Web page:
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Ex-President breaks into Ukraine

By Gvantsa Gabekhadze
Tuesday, September 12
Georgia’s third President Mikheil Saakashvili, who had been deprived of his Ukrainian citizenship and faces extradition to Georgia for several charges, broke through the Ukrainian border on Sunday with the help of his supporters from the territory of Poland.

Saakashvili was with his wife and one of his sons, several Ukrainian MPs, Ukraine’s former PM Yulia Timoshenko and Polish MEP Jacek Saryusz-Wolski.

Saakashvili stresses he will “fight for Ukraine even at the expense of his life” and claims he was illegally deprived of his Ukrainian citizenship on July 26.

Now, Saakashvili, as his lawyer claims, addresses Ukraine to declare him as a person who needs additional protection, which will suspend his extradition to Georgia.

Saakashvili says he is supported by the people of Ukraine and accuses the Ukrainian police of stealing his passport.

He claims when he was taken by his supporters to Ukraine his passport was in a bus, and the document disappeared after the Ukrainian police searched the vehicle.

Ukraine’s President Petro Poroshenko stressed that Saakashvili could adhere to legal procedures if he had questions with his citizenship, but he refused to do so.

“I hope that the man will strive to get into Georgia with the same dedication he used to break into Ukraine,” President Poroshenko said.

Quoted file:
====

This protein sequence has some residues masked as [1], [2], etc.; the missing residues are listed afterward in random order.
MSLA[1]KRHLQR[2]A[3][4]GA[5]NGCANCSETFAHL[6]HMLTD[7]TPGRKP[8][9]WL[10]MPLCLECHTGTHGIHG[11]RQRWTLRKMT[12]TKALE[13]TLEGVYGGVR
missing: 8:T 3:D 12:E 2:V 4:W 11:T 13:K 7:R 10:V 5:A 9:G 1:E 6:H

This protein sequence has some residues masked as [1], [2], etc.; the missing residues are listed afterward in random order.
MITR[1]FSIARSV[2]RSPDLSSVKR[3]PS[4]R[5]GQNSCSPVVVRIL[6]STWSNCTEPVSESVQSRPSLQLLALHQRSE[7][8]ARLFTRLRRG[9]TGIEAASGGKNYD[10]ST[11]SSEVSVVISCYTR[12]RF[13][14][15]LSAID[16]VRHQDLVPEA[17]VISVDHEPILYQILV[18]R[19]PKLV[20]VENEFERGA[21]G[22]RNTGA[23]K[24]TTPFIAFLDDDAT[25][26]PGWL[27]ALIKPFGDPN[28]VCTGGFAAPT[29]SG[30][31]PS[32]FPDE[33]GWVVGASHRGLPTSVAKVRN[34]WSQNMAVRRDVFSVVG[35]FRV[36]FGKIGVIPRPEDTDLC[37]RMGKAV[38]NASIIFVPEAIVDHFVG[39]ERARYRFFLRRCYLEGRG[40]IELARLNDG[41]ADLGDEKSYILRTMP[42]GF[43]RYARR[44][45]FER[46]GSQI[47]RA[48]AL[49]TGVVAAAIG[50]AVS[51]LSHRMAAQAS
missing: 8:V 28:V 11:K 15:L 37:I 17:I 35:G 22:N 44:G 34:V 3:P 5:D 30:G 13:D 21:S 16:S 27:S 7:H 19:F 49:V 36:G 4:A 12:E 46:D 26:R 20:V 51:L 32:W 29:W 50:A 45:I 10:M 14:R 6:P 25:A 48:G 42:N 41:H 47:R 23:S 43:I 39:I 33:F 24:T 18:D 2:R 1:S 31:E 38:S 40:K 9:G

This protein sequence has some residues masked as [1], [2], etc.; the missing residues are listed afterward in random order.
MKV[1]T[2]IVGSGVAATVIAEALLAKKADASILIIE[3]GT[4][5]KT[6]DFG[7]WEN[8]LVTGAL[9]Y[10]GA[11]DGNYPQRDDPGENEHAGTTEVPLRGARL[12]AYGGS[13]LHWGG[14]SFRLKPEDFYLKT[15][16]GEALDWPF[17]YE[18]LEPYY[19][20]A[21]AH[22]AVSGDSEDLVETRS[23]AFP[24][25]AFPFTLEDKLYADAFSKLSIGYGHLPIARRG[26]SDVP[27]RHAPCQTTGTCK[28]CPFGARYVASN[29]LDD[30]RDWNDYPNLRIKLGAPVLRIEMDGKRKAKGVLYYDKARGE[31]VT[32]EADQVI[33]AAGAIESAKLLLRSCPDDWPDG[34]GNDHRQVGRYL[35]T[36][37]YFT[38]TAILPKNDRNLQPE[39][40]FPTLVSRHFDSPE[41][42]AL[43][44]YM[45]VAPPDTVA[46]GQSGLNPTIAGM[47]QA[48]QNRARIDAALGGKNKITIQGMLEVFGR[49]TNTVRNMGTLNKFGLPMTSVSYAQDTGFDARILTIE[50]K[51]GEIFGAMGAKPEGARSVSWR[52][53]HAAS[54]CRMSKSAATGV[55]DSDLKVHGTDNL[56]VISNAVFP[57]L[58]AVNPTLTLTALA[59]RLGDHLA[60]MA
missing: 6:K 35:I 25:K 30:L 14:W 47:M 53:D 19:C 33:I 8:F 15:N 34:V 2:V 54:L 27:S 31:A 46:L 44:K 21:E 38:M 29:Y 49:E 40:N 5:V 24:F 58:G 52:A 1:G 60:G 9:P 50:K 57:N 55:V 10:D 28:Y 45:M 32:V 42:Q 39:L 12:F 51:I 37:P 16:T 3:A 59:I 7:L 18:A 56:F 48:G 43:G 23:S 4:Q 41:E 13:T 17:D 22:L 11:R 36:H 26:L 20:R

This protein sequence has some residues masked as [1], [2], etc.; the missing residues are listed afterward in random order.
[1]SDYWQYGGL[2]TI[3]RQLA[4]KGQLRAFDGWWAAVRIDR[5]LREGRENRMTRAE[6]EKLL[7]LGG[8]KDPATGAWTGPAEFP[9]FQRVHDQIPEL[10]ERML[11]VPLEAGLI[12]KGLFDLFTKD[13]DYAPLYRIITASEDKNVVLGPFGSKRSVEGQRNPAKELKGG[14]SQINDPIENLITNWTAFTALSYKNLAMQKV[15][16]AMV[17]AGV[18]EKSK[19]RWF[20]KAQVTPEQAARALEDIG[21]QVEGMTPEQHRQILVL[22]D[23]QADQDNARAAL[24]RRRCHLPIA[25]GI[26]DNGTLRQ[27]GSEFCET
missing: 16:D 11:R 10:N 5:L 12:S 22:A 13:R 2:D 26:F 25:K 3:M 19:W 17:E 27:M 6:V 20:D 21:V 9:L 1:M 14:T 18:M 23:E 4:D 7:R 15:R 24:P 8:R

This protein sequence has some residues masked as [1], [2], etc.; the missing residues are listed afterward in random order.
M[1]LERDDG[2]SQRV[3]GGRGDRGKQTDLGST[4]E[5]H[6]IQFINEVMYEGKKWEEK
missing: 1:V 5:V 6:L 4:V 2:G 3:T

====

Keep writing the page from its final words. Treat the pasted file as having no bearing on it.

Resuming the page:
Attorney General of Ukraine Yuriy Lutsenko promised the participants and organizers of the illegal border crossing will be prosecuted under the law.

"Struggling for power, Saakashvili's supporters destroy the state. Who does not agree - try to break through the Georgian or British border," the Prosecutor General wrote.

Lutsenko also added that the only way to resolve disputes about the legality of the actions of the authorities against a citizen is a court.

Polish Foreign Minister Witold Waszczykowski said the polish side didn't interfere with the crossing of Ukraine’s border by Saakashvili as it represents an internal affair of Ukraine.

A Georgian Dream parliamentary majority representative, Gedevan Popkhadze, stated that Ukraine made a mistake when they let the “Trojan Horse” to enter Ukraine and take an official post there.

The United National Movement opposition representatives claim Saakashvili’s arrival in Ukraine proves the “regimes will soon be defeated” in Ukraine and Georgia, and demanded Saakashvili be re-granted his Georgian citizenship.

The head of the non-parliamentary Movement for Building, ex-Speaker of Parliament David Usupashvili believes the only interest Saakashvili cares about is his “personal goals.”

Saakashvili, who served as Georgia’s third president from 2004-2007 and again from 2008-2013, is accused of the violent dispersal of anti-government mass protests on November 7, 2007; the unlawful raiding of the Imedi television company by riot police; and the illegal take-over of property owned by late media tycoon Badri Patarkatsishvili.

In 2014, Saakashvili was officially charged in Georgia; however, by the time his case went through court he was already in Ukraine.

On May 30 2015, Poroshenko appointed Saakashvili as head of Ukraine’s Odessa region. At the same time, he was also granted the Ukrainian citizenship.

Receiving Ukrainian citizenship meant Saakashvili’s Georgian citizenship was automatically revoked, as Georgian legislation prohibits people from holding dual citizenship, except for in exceptional circumstances.

Saakashvili’s deprivation of his Ukrainian citizenship came shortly after Poroshenko’s first visit to Georgia in mid-July this year. At that time Saakashvili was already in opposition in Ukraine and was accusing Poroshenko of lobbying for corruption.

During the visit, Poroshenko said that he “did not know” Georgia had twice requested Saakashvili’s extradition.

Saakashvili, who was in the United States in that period, claimed that he would return to Ukraine and continue his fight there.